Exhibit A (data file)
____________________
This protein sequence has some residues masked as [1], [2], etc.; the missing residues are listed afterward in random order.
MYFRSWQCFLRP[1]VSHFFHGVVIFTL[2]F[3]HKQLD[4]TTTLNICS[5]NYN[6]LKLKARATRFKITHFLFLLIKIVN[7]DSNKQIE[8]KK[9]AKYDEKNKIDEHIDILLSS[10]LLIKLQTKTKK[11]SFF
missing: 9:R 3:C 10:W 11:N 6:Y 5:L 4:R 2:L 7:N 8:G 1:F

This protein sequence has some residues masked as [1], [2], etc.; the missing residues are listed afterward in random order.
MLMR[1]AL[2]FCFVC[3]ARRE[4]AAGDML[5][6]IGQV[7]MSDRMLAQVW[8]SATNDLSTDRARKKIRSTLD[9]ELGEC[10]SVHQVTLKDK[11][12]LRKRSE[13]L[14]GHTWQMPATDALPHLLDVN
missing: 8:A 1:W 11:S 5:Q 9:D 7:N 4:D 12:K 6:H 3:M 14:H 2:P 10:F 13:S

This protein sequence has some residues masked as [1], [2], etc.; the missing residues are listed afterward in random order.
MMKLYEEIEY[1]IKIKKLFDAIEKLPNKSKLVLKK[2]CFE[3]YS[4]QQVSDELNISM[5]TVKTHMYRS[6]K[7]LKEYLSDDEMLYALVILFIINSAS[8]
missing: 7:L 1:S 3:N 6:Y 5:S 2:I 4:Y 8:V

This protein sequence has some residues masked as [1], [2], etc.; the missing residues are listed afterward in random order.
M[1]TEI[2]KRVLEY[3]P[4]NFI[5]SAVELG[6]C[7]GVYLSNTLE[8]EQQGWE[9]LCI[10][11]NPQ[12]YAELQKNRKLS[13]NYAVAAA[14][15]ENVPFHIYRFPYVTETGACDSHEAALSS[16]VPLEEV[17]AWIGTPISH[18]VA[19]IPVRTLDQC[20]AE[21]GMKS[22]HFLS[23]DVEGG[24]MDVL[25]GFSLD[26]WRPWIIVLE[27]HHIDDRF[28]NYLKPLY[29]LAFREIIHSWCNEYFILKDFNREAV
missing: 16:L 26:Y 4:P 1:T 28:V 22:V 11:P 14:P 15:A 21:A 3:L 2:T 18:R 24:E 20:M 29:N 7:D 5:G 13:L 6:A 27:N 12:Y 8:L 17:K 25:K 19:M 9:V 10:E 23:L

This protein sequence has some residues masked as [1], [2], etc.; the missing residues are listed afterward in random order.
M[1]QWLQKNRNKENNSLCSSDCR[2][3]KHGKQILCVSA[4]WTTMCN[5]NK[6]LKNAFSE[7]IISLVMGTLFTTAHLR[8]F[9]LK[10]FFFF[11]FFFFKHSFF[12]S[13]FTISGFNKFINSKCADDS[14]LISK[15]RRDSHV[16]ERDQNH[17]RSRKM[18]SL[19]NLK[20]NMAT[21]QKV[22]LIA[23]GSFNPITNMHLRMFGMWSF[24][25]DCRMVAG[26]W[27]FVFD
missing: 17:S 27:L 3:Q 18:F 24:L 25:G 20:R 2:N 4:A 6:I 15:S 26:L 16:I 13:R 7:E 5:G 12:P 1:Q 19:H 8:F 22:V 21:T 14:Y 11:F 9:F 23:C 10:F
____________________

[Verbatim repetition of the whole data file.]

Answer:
This protein sequence has some residues masked as [1], [2], etc.; the missing residues are listed afterward in random order.
MYFRSWQCFLRP[1]VSHFFHGVVIFTL[2]F[3]HKQLD[4]TTTLNICS[5]NYN[6]LKLKARATRFKITHFLFLLIKIVN[7]DSNKQIE[8]KK[9]AKYDEKNKIDEHIDILLSS[10]LLIKLQTKTKK[11]SFF
missing: 9:R 3:C 10:W 11:N 6:Y 5:L 4:R 2:L 7:N 8:G 1:F

This protein sequence has some residues masked as [1], [2], etc.; the missing residues are listed afterward in random order.
MLMR[1]AL[2]FCFVC[3]ARRE[4]AAGDML[5][6]IGQV[7]MSDRMLAQVW[8]SATNDLSTDRARKKIRSTLD[9]ELGEC[10]SVHQVTLKDK[11][12]LRKRSE[13]L[14]GHTWQMPATDALPHLLDVN
missing: 8:A 1:W 11:S 5:Q 9:D 7:N 4:D 12:K 6:H 3:M 14:H 2:P 10:F 13:S

This protein sequence has some residues masked as [1], [2], etc.; the missing residues are listed afterward in random order.
MMKLYEEIEY[1]IKIKKLFDAIEKLPNKSKLVLKK[2]CFE[3]YS[4]QQVSDELNISM[5]TVKTHMYRS[6]K[7]LKEYLSDDEMLYALVILFIINSAS[8]
missing: 7:L 1:S 3:N 6:Y 5:S 2:I 4:Y 8:V

This protein sequence has some residues masked as [1], [2], etc.; the missing residues are listed afterward in random order.
M[1]TEI[2]KRVLEY[3]P[4]NFI[5]SAVELG[6]C[7]GVYLSNTLE[8]EQQGWE[9]LCI[10][11]NPQ[12]YAELQKNRKLS[13]NYAVAAA[14][15]ENVPFHIYRFPYVTETGACDSHEAALSS[16]VPLEEV[17]AWIGTPISH[18]VA[19]IPVRTLDQC[20]AE[21]GMKS[22]HFLS[23]DVEGG[24]MDVL[25]GFSLD[26]WRPWIIVLE[27]HHIDDRF[28]NYLKPLY[29]LAFREIIHSWCNEYFILKDFNREAV
missing: 16:L 26:Y 4:P 1:T 28:V 22:V 11:P 14:P 15:A 21:A 3:L 2:T 18:R 24:E 20:M 29:N 7:D 5:G 13:L 6:A 27:N 12:Y 8:L 17:K 25:K 19:M 9:V 10:E 23:L

This protein sequence has some residues masked as [1], [2], etc.; the missing residues are listed afterward in random order.
M[1]QWLQKNRNKENNSLCSSDCR[2][3]KHGKQILCVSA[4]WTTMCN[5]NK[6]LKNAFSE[7]IISLVMGTLFTTAHLR[8]F[9]LK[10]FFFF[11]FFFFKHSFF[12]S[13]FTISGFNKFINSKCADDS[14]LISK[15]RRDSHV[16]ERDQNH[17]RSRKM[18]SL[19]NLK[20]NMAT[21]QKV[22]LIA[23]GSFNPITNMHLRMFGMWSF[24][25]DCRMVAG[26]W[27]FVFD
missing: 17:S 27:L 3:Q 18:F 24:L 25:G 20:R 2:N 4:A 6:I 15:S 26:L 16:I 13:R 7:E 5:G 12:P 1:Q 19:H 8:F 22:V 21:T 14:Y 11:F 9:F 23:C 10:F